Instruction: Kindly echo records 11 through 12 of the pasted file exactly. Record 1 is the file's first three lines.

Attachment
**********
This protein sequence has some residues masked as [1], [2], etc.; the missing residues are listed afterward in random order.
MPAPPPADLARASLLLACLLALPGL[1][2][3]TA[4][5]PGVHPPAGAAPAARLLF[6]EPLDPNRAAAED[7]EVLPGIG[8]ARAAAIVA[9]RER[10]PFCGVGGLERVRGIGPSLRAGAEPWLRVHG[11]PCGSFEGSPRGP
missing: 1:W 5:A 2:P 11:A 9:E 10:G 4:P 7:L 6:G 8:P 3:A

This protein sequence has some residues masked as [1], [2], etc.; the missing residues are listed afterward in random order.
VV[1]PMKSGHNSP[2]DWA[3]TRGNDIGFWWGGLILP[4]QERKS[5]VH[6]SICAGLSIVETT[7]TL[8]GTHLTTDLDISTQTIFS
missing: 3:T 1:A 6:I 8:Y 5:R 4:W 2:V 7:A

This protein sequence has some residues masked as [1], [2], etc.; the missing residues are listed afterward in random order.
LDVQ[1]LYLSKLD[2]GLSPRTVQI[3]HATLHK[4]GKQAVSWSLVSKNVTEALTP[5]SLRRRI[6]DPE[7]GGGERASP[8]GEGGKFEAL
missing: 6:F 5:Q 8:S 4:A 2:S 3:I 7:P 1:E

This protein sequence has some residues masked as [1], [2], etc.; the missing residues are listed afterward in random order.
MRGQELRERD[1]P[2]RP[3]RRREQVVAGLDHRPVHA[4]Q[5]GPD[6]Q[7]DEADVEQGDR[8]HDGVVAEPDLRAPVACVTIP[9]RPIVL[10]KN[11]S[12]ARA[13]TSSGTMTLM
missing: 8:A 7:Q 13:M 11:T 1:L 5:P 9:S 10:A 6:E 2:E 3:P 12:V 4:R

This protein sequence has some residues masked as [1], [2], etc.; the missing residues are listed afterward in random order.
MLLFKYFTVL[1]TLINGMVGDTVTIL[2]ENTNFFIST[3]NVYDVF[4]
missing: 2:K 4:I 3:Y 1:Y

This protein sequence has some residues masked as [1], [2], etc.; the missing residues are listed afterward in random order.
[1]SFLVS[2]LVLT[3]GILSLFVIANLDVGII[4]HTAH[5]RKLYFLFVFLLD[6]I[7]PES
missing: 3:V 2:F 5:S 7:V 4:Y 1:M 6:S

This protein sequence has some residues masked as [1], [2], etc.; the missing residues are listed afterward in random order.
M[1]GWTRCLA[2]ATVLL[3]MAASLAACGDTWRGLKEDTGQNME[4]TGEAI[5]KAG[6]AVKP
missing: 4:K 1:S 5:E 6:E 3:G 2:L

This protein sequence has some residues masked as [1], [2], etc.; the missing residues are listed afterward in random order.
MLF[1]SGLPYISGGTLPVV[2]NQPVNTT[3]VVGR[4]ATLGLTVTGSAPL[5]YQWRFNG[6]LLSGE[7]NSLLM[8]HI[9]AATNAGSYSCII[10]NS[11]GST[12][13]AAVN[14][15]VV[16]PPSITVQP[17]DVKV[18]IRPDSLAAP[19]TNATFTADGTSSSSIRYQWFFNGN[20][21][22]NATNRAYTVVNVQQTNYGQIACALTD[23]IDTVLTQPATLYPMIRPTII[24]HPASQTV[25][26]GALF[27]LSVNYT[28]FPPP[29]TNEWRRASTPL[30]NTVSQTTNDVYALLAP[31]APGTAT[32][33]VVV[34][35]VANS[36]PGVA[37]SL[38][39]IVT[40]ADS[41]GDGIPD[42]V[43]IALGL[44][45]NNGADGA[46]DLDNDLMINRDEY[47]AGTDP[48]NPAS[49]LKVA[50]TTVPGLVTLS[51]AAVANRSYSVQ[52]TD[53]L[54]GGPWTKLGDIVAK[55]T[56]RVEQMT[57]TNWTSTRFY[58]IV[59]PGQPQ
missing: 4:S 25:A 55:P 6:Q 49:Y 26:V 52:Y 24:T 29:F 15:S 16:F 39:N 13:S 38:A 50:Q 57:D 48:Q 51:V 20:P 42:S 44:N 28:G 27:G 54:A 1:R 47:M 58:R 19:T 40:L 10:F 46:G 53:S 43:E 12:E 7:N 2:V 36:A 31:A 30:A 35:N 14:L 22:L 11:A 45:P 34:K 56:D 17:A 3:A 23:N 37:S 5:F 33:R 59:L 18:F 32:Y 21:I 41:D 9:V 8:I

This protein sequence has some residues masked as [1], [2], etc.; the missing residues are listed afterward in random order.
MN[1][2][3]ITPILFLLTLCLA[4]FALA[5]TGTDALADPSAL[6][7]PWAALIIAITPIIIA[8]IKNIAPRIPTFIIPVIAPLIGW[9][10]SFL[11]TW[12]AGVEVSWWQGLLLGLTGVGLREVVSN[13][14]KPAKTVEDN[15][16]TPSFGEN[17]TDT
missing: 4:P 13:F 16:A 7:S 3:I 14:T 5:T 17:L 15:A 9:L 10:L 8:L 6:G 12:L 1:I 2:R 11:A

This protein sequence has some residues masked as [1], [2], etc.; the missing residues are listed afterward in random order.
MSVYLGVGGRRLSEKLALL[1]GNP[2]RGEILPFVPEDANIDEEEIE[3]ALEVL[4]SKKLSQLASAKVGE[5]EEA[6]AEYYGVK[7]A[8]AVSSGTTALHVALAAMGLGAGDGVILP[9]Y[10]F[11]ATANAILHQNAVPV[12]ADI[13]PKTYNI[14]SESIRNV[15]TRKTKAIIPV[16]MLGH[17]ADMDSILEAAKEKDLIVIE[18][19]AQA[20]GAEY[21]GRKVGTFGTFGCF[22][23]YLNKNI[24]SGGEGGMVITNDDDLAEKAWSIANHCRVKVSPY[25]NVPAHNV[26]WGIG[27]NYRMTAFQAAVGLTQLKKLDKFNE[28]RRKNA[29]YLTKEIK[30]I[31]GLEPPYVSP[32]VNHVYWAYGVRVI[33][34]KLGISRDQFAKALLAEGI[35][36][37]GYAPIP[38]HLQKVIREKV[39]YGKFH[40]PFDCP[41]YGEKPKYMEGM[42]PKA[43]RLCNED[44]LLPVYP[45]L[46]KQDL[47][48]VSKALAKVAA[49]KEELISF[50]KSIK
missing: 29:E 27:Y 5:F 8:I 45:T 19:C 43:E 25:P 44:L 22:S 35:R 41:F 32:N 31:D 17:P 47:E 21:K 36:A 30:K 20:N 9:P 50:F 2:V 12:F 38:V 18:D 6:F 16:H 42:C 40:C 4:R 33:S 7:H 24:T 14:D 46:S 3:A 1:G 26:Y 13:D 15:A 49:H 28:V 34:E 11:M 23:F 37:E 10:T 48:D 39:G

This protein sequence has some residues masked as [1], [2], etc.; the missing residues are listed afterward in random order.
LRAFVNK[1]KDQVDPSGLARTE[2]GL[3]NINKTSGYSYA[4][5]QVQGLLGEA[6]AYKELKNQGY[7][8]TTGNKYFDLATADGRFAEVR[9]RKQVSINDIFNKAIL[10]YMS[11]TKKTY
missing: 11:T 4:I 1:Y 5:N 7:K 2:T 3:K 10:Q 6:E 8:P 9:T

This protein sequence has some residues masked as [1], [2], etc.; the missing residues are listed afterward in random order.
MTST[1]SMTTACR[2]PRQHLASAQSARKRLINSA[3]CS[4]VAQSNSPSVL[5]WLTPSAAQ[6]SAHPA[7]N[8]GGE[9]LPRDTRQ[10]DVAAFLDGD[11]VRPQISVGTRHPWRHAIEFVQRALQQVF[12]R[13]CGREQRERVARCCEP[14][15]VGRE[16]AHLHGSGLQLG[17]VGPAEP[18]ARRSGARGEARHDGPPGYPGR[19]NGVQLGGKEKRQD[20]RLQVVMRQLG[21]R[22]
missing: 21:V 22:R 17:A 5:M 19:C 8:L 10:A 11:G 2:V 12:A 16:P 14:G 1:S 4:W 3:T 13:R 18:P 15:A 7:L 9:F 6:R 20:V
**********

This protein sequence has some residues masked as [1], [2], etc.; the missing residues are listed afterward in random order.
LRAFVNK[1]KDQVDPSGLARTE[2]GL[3]NINKTSGYSYA[4][5]QVQGLLGEA[6]AYKELKNQGY[7][8]TTGNKYFDLATADGRFAEVR[9]RKQVSINDIFNKAIL[10]YMS[11]TKKTY
missing: 11:T 4:I 1:Y 5:N 7:K 2:T 3:K 10:Q 6:E 8:P 9:T

This protein sequence has some residues masked as [1], [2], etc.; the missing residues are listed afterward in random order.
MTST[1]SMTTACR[2]PRQHLASAQSARKRLINSA[3]CS[4]VAQSNSPSVL[5]WLTPSAAQ[6]SAHPA[7]N[8]GGE[9]LPRDTRQ[10]DVAAFLDGD[11]VRPQISVGTRHPWRHAIEFVQRALQQVF[12]R[13]CGREQRERVARCCEP[14][15]VGRE[16]AHLHGSGLQLG[17]VGPAEP[18]ARRSGARGEARHDGPPGYPGR[19]NGVQLGGKEKRQD[20]RLQVVMRQLG[21]R[22]
missing: 21:V 22:R 17:A 5:M 19:C 8:L 10:A 11:G 2:V 12:A 16:P 14:G 1:S 4:W 3:T 13:R 18:P 15:A 7:L 9:F 6:R 20:V